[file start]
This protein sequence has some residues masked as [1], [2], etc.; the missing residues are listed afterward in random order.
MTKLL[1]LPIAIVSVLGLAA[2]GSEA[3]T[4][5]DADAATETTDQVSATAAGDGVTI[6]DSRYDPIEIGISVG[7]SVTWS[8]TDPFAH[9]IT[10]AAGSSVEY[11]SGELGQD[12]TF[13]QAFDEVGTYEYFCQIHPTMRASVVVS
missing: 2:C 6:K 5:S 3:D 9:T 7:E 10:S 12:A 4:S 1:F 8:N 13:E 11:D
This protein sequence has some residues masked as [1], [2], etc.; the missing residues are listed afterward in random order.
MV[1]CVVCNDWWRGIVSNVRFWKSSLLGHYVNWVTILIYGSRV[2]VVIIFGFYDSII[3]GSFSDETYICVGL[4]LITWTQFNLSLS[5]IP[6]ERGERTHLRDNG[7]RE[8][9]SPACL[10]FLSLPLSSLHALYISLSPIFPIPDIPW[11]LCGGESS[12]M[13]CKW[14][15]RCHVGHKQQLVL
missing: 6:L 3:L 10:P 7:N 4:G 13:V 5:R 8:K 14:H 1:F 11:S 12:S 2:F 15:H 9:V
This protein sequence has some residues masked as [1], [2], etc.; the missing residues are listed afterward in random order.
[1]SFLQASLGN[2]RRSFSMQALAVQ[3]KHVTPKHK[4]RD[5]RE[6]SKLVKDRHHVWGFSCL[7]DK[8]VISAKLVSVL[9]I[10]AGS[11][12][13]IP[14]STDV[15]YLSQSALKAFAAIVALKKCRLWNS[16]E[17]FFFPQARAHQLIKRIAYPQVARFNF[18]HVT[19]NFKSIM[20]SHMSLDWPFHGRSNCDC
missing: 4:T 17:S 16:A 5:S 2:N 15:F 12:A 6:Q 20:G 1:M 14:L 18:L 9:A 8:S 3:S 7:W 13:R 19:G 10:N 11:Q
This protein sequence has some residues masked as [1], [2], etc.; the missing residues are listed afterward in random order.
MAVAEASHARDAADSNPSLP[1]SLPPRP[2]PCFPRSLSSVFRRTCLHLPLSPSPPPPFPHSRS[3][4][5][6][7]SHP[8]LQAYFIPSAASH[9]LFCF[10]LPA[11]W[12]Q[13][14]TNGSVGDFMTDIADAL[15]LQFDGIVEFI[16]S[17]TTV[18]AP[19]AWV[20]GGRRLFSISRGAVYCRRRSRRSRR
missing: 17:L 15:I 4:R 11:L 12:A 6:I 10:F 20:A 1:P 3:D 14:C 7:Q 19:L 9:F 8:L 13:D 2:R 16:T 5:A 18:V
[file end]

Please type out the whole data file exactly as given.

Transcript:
This protein sequence has some residues masked as [1], [2], etc.; the missing residues are listed afterward in random order.
MTKLL[1]LPIAIVSVLGLAA[2]GSEA[3]T[4][5]DADAATETTDQVSATAAGDGVTI[6]DSRYDPIEIGISVG[7]SVTWS[8]TDPFAH[9]IT[10]AAGSSVEY[11]SGELGQD[12]TF[13]QAFDEVGTYEYFCQIHPTMRASVVVS
missing: 2:C 6:K 5:S 3:D 9:T 7:E 10:S 12:A 4:S 1:F 8:N 13:E 11:D
This protein sequence has some residues masked as [1], [2], etc.; the missing residues are listed afterward in random order.
MV[1]CVVCNDWWRGIVSNVRFWKSSLLGHYVNWVTILIYGSRV[2]VVIIFGFYDSII[3]GSFSDETYICVGL[4]LITWTQFNLSLS[5]IP[6]ERGERTHLRDNG[7]RE[8][9]SPACL[10]FLSLPLSSLHALYISLSPIFPIPDIPW[11]LCGGESS[12]M[13]CKW[14][15]RCHVGHKQQLVL
missing: 6:L 3:L 10:P 7:N 4:G 13:V 5:R 8:K 14:H 1:F 11:S 12:S 2:F 15:H 9:V
This protein sequence has some residues masked as [1], [2], etc.; the missing residues are listed afterward in random order.
[1]SFLQASLGN[2]RRSFSMQALAVQ[3]KHVTPKHK[4]RD[5]RE[6]SKLVKDRHHVWGFSCL[7]DK[8]VISAKLVSVL[9]I[10]AGS[11][12][13]IP[14]STDV[15]YLSQSALKAFAAIVALKKCRLWNS[16]E[17]FFFPQARAHQLIKRIAYPQVARFNF[18]HVT[19]NFKSIM[20]SHMSLDWPFHGRSNCDC
missing: 4:T 17:S 16:A 5:S 2:N 15:F 12:A 6:Q 20:G 1:M 14:L 18:L 9:A 8:S 3:S 7:W 13:R 19:G 10:N 11:Q
This protein sequence has some residues masked as [1], [2], etc.; the missing residues are listed afterward in random order.
MAVAEASHARDAADSNPSLP[1]SLPPRP[2]PCFPRSLSSVFRRTCLHLPLSPSPPPPFPHSRS[3][4][5][6][7]SHP[8]LQAYFIPSAASH[9]LFCF[10]LPA[11]W[12]Q[13][14]TNGSVGDFMTDIADAL[15]LQFDGIVEFI[16]S[17]TTV[18]AP[19]AWV[20]GGRRLFSISRGAVYCRRRSRRSRR
missing: 17:L 15:I 4:R 11:L 12:A 6:I 10:F 20:A 1:P 3:D 14:C 7:Q 19:L 9:F 8:L 13:D 2:R 16:T 5:A 18:V